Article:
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An ultrasound is a procedure that uses high frequency sound waves, called ultrasonic waves, to produce images of internal organs and the interior of the body. This form of imaging works largely in the same way as sonar. These images are often used in obstetrics but have non-obstetric uses including biopsies and echocardiographs. They can be used to produce either a still or moving image.
Sound waves traveling through different objects is integral to producing an ultrasound image. An ultrasonic sensor called the transducer targets the organ or area of the body being scanned, emitting ultrasonic waves. An echo is produced when the sound waves hit different tissue. The transducer detects the echo and feeds the data into a computer. The computer will then transform the sound into images.
In order for the transducer to easily move over the skin, a gel is applied. This gel also helps to allow the transducer as close to the skin as possible. A slight pressure may be felt if the area is tender due to inflammation. The transducer may also be inserted into the body for an exam. Mild anesthesia is often used for internal exams.
There are no limitations to activity after the ultrasound. The image is then interpreted by a trained professional or radiologist who may then give the patient his or her results. Often, results are passed along to the patient's general practitioner.
Ultrasounds do not have any side effects, since radiation is not used. It is a relatively easy and low cost procedure. These also produce real time images and can be used to help guide invasive procedures. The main concern with ultrasound is that it does not easily distinguish between air and bone and is not good for imaging bones or the lungs.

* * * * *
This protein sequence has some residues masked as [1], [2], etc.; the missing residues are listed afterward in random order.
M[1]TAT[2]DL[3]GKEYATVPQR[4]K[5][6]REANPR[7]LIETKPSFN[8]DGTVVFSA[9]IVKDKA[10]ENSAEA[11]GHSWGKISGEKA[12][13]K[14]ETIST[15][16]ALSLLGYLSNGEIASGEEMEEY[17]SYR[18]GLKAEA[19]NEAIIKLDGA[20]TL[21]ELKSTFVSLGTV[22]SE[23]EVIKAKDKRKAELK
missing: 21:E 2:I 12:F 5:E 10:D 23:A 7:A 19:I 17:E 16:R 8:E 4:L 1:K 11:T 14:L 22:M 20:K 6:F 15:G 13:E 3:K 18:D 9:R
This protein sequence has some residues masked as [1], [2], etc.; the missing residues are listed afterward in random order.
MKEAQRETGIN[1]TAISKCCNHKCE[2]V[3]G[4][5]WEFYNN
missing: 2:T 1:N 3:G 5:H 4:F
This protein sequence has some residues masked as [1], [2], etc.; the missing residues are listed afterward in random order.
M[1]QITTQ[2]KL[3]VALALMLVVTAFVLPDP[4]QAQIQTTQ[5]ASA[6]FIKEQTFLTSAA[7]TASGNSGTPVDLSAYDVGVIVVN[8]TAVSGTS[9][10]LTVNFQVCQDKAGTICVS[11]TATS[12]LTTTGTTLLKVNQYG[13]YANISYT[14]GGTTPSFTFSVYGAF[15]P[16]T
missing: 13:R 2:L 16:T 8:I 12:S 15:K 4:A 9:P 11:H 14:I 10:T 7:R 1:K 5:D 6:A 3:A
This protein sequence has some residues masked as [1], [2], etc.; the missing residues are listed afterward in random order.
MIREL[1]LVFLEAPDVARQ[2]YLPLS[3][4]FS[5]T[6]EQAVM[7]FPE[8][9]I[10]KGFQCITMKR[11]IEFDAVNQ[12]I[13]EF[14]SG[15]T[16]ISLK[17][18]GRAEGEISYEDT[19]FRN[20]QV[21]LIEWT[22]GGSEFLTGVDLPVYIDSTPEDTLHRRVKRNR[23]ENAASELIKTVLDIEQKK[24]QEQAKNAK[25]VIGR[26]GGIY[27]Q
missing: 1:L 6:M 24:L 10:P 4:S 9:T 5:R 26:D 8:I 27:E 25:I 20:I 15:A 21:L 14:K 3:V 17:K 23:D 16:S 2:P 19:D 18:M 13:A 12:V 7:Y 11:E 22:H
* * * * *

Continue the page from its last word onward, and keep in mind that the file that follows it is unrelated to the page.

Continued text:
An ultrasound is commonly used to produce a sonogram or picture of a baby in the uterus. The image may be used to determine the size of the baby, reveal multiple babies, identify some abnormalities and diseases, and is necessary for amniocentesis. Other conditions that can be detected using this procedure include early fetal death, an impending miscarriage, and placenta position. This procedure is used after a woman is 16 weeks pregnant.
Other non-obstetric uses are used to examine internal organs. Tumors, swelling and cysts can all be examined using these high frequency waves. An echocardiograph is a special type of ultrasound used to investigate the heart. This is a diagnostic procedure that looks at structural abnormalities and blood flow though valves.